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Dozens of nonprofits attend the 16th annual U.P. Nonprofit Conference

Keynote Speaker Brad Gingras discusses the vitality of organizations communicating with different generations
Keynote Speaker Brad Gingras says communication with different generations is key for nonprofit...
Keynote Speaker Brad Gingras says communication with different generations is key for nonprofit organizations moving forward(WLUC)
Published: Oct. 21, 2021 at 5:19 PM EDT
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MARQUETTE, Mich. (WLUC) - U.P. nonprofit organizations are encouraged to improve their communication with different age groups. That was one takeaway from the 16th annual U.P. Nonprofit Conference at Northern Michigan University.

Brad Gingras is the owner of Superior Strategies in northern Wisconsin. He leads seminars on leadership development, generational strategies, and team building.

On Thursday morning, he spoke to at least 120 people at NMU about how communicating with different generations is vital in today’s world.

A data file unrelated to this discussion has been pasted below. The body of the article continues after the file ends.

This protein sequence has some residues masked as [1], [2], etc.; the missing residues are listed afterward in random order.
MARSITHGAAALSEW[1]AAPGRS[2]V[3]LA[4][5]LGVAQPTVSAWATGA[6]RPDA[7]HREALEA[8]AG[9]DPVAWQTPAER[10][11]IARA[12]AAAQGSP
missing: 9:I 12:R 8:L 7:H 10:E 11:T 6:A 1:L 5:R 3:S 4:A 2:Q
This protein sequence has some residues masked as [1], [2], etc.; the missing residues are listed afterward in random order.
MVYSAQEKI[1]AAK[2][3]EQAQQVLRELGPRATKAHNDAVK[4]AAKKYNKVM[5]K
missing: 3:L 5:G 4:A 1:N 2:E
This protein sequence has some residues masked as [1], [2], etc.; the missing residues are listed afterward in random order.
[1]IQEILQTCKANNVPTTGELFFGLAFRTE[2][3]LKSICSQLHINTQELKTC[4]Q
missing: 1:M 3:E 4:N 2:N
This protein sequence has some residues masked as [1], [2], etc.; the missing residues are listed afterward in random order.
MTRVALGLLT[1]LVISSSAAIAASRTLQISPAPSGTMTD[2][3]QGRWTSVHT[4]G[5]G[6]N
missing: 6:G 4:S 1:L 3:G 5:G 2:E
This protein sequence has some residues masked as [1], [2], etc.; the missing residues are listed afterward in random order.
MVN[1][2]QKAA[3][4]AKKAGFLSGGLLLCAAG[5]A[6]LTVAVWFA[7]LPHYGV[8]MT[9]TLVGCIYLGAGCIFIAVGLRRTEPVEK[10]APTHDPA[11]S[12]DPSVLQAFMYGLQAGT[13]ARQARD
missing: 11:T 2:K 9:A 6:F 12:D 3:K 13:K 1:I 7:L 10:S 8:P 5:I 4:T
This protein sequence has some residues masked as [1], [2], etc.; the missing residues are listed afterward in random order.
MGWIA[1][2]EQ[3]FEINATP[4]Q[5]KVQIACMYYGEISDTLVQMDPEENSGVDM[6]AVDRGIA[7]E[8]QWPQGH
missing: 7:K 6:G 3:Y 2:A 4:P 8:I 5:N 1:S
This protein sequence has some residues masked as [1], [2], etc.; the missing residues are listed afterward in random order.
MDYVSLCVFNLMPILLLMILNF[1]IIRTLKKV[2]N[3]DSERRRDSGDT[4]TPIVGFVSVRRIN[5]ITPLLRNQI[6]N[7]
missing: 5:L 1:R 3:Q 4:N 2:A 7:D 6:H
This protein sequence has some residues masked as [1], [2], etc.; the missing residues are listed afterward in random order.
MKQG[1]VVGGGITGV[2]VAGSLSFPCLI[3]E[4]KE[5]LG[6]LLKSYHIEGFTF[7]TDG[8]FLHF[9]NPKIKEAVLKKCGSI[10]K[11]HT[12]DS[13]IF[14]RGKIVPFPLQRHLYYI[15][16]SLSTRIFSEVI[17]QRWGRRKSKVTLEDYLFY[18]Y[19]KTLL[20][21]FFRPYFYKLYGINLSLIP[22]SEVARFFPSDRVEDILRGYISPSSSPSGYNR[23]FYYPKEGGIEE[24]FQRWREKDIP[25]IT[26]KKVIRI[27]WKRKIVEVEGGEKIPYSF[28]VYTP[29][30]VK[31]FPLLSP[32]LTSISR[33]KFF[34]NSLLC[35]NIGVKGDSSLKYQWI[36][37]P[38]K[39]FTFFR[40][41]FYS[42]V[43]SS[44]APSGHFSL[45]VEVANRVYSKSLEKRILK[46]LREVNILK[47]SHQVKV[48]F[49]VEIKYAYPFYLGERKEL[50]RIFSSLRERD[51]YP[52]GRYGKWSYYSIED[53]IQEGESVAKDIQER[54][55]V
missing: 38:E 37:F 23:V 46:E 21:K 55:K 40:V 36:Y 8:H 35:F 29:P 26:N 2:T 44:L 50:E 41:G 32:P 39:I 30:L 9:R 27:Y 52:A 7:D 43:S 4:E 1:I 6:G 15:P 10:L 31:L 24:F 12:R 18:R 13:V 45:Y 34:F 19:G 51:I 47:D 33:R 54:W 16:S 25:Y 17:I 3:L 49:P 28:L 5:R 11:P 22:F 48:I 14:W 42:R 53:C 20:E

“We need to know the characteristics and trends of our workforce, whether that’s your clients, co-workers, or frankly people that’s in your personal life,” Gingras explained. “The more we know about those differences and understand them, then the better we can all work together.”

The speech was part of the conference, which was hosted by Grow & Lead. The nonprofit assists other nonprofits with training, resources, and expertise to help youth excel in the U.P.

At least 77 organizations participated in workshops with topics like recruiting and fundraising.

“It allows non-profits to always build their capacity, improve their skills, and try new things,” said Grow & Lead CEO Amy Quinn. “And it’s motivating for all of us.”

Gingras, who is also the executive director of the Northwest Wisconsin Area Health Education Center (AHEC), says he was also there to learn.

“We simply can’t know it all,” he stated. “But, if we can gain additional knowledge and strategies, then hopefully, we’ll all be able to benefit in our own realm in the workforce.”

The conference also honored U.P. nonprofits for their hard work during the pandemic.

“Being on the front lines in a nonprofit is very difficult, and a lot of us are tired,” Quinn said. “We want to have a day where we celebrate them.”

Quinn says she hopes the attendees felt appreciated and left energized and motivated with new ideas going into 2022.

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